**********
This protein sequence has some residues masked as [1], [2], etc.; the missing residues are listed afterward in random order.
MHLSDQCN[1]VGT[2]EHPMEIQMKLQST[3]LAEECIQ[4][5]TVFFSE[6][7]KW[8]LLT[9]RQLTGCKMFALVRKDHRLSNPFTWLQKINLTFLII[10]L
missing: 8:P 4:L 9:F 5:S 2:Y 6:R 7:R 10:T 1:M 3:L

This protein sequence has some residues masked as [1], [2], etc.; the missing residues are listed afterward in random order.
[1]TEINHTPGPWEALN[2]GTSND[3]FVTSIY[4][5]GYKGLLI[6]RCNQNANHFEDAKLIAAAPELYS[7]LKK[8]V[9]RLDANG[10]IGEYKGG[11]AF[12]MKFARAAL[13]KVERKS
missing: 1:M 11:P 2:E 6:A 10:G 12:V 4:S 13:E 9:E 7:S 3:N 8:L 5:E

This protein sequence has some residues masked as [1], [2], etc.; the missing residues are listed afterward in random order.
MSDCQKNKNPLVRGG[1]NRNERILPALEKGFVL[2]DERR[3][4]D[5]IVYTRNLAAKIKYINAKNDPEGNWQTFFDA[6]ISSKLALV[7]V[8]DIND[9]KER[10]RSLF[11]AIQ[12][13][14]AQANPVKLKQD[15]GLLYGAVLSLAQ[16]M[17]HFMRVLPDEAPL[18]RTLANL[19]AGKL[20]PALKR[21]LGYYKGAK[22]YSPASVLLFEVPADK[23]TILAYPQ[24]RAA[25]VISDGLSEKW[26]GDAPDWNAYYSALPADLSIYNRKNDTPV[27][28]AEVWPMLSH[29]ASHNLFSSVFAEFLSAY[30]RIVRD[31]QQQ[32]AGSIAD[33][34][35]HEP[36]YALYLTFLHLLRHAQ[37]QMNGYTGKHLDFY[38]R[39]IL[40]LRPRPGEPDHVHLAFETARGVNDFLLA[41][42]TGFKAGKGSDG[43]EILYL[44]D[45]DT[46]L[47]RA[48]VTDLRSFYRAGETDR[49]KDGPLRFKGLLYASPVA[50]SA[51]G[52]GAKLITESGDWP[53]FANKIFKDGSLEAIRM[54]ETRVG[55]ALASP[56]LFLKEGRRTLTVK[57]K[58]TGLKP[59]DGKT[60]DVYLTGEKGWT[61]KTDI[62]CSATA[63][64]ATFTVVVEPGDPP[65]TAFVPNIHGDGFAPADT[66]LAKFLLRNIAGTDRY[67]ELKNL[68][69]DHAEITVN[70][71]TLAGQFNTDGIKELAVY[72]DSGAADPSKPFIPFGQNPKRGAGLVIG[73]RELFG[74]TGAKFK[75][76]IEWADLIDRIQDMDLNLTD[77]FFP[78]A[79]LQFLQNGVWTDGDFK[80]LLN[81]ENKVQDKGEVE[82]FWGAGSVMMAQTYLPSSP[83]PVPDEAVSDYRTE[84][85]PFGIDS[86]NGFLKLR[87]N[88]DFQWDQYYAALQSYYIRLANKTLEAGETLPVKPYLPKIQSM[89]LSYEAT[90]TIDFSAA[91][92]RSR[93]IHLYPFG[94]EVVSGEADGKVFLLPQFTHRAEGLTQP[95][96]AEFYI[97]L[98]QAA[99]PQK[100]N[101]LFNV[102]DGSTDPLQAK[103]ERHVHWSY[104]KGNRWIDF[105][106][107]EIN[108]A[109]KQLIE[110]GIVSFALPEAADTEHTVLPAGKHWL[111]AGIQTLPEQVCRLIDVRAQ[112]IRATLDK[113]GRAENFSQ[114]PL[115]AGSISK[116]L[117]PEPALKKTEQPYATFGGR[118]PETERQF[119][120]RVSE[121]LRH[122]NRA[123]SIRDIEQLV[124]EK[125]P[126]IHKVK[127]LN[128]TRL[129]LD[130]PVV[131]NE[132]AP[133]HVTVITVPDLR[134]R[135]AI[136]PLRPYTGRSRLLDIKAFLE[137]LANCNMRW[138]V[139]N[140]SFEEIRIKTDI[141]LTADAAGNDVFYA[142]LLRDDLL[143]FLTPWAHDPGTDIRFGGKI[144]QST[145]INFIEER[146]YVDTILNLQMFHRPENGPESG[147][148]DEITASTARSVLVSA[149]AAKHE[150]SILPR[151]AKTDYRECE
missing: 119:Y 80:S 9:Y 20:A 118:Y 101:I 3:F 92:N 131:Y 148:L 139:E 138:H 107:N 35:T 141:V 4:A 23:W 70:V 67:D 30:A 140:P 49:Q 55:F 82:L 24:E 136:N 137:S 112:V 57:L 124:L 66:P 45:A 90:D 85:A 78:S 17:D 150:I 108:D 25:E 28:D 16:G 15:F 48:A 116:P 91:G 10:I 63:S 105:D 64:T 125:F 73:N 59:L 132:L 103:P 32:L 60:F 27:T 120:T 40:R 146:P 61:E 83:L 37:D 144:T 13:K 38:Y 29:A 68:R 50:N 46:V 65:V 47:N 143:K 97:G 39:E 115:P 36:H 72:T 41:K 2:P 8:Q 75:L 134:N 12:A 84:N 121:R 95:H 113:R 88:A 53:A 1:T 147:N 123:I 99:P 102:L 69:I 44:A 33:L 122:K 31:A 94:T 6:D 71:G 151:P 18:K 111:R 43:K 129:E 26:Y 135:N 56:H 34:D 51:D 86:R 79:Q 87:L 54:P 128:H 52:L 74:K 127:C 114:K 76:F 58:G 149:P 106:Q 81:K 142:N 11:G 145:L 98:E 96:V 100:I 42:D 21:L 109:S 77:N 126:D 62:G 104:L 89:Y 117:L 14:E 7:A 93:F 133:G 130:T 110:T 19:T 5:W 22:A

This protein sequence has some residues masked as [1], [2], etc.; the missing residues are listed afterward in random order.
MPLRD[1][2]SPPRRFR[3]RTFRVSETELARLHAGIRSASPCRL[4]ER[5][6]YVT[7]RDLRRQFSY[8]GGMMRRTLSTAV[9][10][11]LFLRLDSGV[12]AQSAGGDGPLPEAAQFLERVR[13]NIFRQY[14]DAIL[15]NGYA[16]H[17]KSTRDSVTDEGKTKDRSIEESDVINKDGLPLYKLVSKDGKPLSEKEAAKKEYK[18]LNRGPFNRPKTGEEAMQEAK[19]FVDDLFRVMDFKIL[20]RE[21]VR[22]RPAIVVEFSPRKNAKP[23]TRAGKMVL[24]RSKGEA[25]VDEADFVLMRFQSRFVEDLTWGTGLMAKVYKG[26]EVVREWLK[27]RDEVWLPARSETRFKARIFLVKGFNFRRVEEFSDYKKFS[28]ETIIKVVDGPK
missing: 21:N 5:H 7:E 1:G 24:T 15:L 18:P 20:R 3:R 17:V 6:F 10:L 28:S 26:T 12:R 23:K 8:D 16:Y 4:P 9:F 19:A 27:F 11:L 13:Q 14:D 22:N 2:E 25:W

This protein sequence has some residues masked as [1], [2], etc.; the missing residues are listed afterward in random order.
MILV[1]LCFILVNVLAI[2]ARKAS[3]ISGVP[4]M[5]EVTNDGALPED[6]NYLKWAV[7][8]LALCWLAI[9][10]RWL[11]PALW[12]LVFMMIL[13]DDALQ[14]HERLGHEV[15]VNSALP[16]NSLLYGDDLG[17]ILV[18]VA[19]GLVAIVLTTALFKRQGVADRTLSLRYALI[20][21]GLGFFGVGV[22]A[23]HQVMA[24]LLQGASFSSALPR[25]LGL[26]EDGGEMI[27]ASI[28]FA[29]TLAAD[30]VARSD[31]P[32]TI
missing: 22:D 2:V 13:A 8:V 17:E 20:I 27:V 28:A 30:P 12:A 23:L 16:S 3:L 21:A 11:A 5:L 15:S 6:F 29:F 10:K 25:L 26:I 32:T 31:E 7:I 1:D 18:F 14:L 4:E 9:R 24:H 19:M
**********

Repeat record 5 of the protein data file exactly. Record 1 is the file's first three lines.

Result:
This protein sequence has some residues masked as [1], [2], etc.; the missing residues are listed afterward in random order.
MILV[1]LCFILVNVLAI[2]ARKAS[3]ISGVP[4]M[5]EVTNDGALPED[6]NYLKWAV[7][8]LALCWLAI[9][10]RWL[11]PALW[12]LVFMMIL[13]DDALQ[14]HERLGHEV[15]VNSALP[16]NSLLYGDDLG[17]ILV[18]VA[19]GLVAIVLTTALFKRQGVADRTLSLRYALI[20][21]GLGFFGVGV[22]A[23]HQVMA[24]LLQGASFSSALPR[25]LGL[26]EDGGEMI[27]ASI[28]FA[29]TLAAD[30]VARSD[31]P[32]TI
missing: 22:D 2:V 13:A 8:V 17:E 20:I 27:V 28:A 30:P 12:A 23:L 16:S 3:L 21:A 11:A 5:L 15:S 6:F 29:F 10:K 25:L 26:I 32:T 31:E 7:I 1:D 18:F 14:L 4:E 9:R 24:H 19:M